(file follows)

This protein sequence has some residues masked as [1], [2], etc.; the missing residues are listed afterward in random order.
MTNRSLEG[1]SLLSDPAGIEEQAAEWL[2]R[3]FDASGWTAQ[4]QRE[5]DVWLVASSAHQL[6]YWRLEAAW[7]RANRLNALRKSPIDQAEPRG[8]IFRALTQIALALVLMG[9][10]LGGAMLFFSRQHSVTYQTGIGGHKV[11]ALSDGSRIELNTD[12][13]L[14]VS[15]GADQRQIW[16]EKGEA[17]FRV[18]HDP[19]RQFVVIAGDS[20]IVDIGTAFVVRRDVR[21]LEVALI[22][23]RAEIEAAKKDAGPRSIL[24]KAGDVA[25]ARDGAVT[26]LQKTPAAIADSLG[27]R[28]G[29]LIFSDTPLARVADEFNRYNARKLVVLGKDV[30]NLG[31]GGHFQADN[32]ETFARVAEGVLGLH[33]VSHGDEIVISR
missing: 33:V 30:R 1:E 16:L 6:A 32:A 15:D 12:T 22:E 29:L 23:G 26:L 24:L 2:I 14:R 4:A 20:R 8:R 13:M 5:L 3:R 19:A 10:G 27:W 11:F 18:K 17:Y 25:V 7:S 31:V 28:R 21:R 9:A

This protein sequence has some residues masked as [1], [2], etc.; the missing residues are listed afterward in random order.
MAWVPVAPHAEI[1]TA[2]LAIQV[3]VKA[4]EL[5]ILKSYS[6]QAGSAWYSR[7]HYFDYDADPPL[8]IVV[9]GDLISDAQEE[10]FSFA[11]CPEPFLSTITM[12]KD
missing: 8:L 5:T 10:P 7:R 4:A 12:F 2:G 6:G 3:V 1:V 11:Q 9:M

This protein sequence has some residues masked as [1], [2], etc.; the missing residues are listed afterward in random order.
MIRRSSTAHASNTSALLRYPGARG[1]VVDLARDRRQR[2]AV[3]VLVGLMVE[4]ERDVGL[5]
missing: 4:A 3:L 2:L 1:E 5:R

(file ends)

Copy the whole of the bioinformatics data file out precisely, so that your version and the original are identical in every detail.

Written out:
This protein sequence has some residues masked as [1], [2], etc.; the missing residues are listed afterward in random order.
MTNRSLEG[1]SLLSDPAGIEEQAAEWL[2]R[3]FDASGWTAQ[4]QRE[5]DVWLVASSAHQL[6]YWRLEAAW[7]RANRLNALRKSPIDQAEPRG[8]IFRALTQIALALVLMG[9][10]LGGAMLFFSRQHSVTYQTGIGGHKV[11]ALSDGSRIELNTD[12][13]L[14]VS[15]GADQRQIW[16]EKGEA[17]FRV[18]HDP[19]RQFVVIAGDS[20]IVDIGTAFVVRRDVR[21]LEVALI[22][23]RAEIEAAKKDAGPRSIL[24]KAGDVA[25]ARDGAVT[26]LQKTPAAIADSLG[27]R[28]G[29]LIFSDTPLARVADEFNRYNARKLVVLGKDV[30]NLG[31]GGHFQADN[32]ETFARVAEGVLGLH[33]VSHGDEIVISR
missing: 33:V 30:R 1:E 16:L 6:A 32:A 15:D 12:T 22:E 29:L 23:G 26:L 24:L 2:I 14:R 4:A 20:R 8:R 13:M 5:L 3:R 19:A 10:G 27:W 11:F 18:K 17:Y 25:V 7:S 31:V 28:R 21:R 9:A

This protein sequence has some residues masked as [1], [2], etc.; the missing residues are listed afterward in random order.
MAWVPVAPHAEI[1]TA[2]LAIQV[3]VKA[4]EL[5]ILKSYS[6]QAGSAWYSR[7]HYFDYDADPPL[8]IVV[9]GDLISDAQEE[10]FSFA[11]CPEPFLSTITM[12]KD
missing: 8:L 5:T 10:P 7:R 4:A 12:F 2:G 6:G 3:V 1:V 11:Q 9:M

This protein sequence has some residues masked as [1], [2], etc.; the missing residues are listed afterward in random order.
MIRRSSTAHASNTSALLRYPGARG[1]VVDLARDRRQR[2]AV[3]VLVGLMVE[4]ERDVGL[5]
missing: 4:A 3:L 2:L 1:E 5:R